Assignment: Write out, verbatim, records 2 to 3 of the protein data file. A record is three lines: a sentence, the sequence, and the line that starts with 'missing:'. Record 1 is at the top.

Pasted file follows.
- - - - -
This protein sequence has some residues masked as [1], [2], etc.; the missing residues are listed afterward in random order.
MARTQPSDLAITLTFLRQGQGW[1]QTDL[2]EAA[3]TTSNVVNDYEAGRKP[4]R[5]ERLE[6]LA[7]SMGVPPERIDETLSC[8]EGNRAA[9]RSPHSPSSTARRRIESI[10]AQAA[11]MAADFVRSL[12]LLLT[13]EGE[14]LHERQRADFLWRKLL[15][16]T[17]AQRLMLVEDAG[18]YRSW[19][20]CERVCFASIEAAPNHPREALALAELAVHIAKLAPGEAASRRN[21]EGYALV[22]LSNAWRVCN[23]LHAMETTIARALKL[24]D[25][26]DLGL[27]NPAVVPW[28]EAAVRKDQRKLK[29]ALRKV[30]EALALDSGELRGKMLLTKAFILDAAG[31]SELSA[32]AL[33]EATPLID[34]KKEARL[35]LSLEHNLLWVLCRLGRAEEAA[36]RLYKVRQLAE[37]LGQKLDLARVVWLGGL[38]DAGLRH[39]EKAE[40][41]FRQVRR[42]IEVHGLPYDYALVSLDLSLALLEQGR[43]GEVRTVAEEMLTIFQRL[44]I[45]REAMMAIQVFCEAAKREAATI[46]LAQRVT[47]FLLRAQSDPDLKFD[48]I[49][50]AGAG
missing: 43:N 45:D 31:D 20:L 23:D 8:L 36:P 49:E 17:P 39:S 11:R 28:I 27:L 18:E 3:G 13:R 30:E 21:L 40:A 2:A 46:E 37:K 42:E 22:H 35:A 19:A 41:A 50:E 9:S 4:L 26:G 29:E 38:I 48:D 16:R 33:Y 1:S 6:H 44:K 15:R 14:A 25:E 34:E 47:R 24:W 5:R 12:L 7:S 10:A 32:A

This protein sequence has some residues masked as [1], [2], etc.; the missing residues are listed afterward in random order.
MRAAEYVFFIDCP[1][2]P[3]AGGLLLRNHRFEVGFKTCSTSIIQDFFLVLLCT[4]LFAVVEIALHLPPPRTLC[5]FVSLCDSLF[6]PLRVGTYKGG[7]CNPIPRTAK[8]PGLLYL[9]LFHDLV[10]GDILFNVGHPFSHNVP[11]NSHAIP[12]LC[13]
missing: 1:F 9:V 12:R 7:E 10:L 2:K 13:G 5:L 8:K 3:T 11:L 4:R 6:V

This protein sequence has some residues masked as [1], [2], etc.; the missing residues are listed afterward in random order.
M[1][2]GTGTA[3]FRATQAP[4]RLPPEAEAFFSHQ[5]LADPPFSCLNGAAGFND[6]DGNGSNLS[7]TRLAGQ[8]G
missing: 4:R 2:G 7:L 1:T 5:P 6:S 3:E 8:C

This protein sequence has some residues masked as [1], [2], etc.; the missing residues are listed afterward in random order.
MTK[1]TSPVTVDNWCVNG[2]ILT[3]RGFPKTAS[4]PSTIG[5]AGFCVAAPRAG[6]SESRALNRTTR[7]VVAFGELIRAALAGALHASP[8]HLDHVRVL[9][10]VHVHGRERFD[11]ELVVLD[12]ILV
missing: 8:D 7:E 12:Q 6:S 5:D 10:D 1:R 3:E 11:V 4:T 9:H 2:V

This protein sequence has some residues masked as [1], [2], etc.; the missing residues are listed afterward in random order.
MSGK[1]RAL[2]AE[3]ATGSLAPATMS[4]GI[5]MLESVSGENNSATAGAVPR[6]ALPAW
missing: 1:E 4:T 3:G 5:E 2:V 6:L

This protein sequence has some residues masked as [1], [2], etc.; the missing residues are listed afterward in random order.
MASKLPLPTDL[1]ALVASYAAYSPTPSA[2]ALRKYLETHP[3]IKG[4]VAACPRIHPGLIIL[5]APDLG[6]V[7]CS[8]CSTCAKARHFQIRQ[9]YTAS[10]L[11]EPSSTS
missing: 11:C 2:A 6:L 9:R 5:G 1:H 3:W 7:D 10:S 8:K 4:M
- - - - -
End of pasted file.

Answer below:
This protein sequence has some residues masked as [1], [2], etc.; the missing residues are listed afterward in random order.
MRAAEYVFFIDCP[1][2]P[3]AGGLLLRNHRFEVGFKTCSTSIIQDFFLVLLCT[4]LFAVVEIALHLPPPRTLC[5]FVSLCDSLF[6]PLRVGTYKGG[7]CNPIPRTAK[8]PGLLYL[9]LFHDLV[10]GDILFNVGHPFSHNVP[11]NSHAIP[12]LC[13]
missing: 1:F 9:V 12:R 7:E 10:L 2:K 13:G 5:L 8:K 3:T 11:L 4:R 6:V

This protein sequence has some residues masked as [1], [2], etc.; the missing residues are listed afterward in random order.
M[1][2]GTGTA[3]FRATQAP[4]RLPPEAEAFFSHQ[5]LADPPFSCLNGAAGFND[6]DGNGSNLS[7]TRLAGQ[8]G
missing: 4:R 2:G 7:L 1:T 5:P 6:S 3:E 8:C